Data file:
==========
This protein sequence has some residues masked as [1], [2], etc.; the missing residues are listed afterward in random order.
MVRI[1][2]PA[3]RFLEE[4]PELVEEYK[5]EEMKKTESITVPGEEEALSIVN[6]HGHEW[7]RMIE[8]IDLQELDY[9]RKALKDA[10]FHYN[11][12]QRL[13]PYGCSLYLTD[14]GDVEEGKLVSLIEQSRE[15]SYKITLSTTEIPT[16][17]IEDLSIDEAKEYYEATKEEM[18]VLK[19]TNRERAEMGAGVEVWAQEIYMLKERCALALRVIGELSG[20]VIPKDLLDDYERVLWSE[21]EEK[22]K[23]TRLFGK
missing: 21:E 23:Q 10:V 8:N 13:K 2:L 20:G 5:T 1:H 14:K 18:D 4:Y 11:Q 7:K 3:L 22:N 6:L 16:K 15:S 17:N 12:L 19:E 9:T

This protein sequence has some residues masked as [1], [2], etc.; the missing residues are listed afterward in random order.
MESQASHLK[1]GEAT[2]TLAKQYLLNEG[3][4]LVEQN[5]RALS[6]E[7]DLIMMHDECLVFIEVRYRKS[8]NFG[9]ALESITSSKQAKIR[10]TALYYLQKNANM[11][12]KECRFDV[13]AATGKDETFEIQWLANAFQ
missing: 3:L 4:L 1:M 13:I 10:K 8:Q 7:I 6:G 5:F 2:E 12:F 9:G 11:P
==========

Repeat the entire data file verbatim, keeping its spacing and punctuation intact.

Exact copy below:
This protein sequence has some residues masked as [1], [2], etc.; the missing residues are listed afterward in random order.
MVRI[1][2]PA[3]RFLEE[4]PELVEEYK[5]EEMKKTESITVPGEEEALSIVN[6]HGHEW[7]RMIE[8]IDLQELDY[9]RKALKDA[10]FHYN[11][12]QRL[13]PYGCSLYLTD[14]GDVEEGKLVSLIEQSRE[15]SYKITLSTTEIPT[16][17]IEDLSIDEAKEYYEATKEEM[18]VLK[19]TNRERAEMGAGVEVWAQEIYMLKERCALALRVIGELSG[20]VIPKDLLDDYERVLWSE[21]EEK[22]K[23]TRLFGK
missing: 21:E 23:Q 10:V 8:N 13:K 2:L 20:G 5:T 1:H 14:K 18:D 4:Y 11:Q 7:K 3:L 22:N 6:L 16:K 15:S 17:N 12:L 19:E 9:T

This protein sequence has some residues masked as [1], [2], etc.; the missing residues are listed afterward in random order.
MESQASHLK[1]GEAT[2]TLAKQYLLNEG[3][4]LVEQN[5]RALS[6]E[7]DLIMMHDECLVFIEVRYRKS[8]NFG[9]ALESITSSKQAKIR[10]TALYYLQKNANM[11][12]KECRFDV[13]AATGKDETFEIQWLANAFQ
missing: 3:L 4:L 1:M 13:I 10:K 8:Q 7:I 6:G 5:F 2:E 12:F 9:G 11:P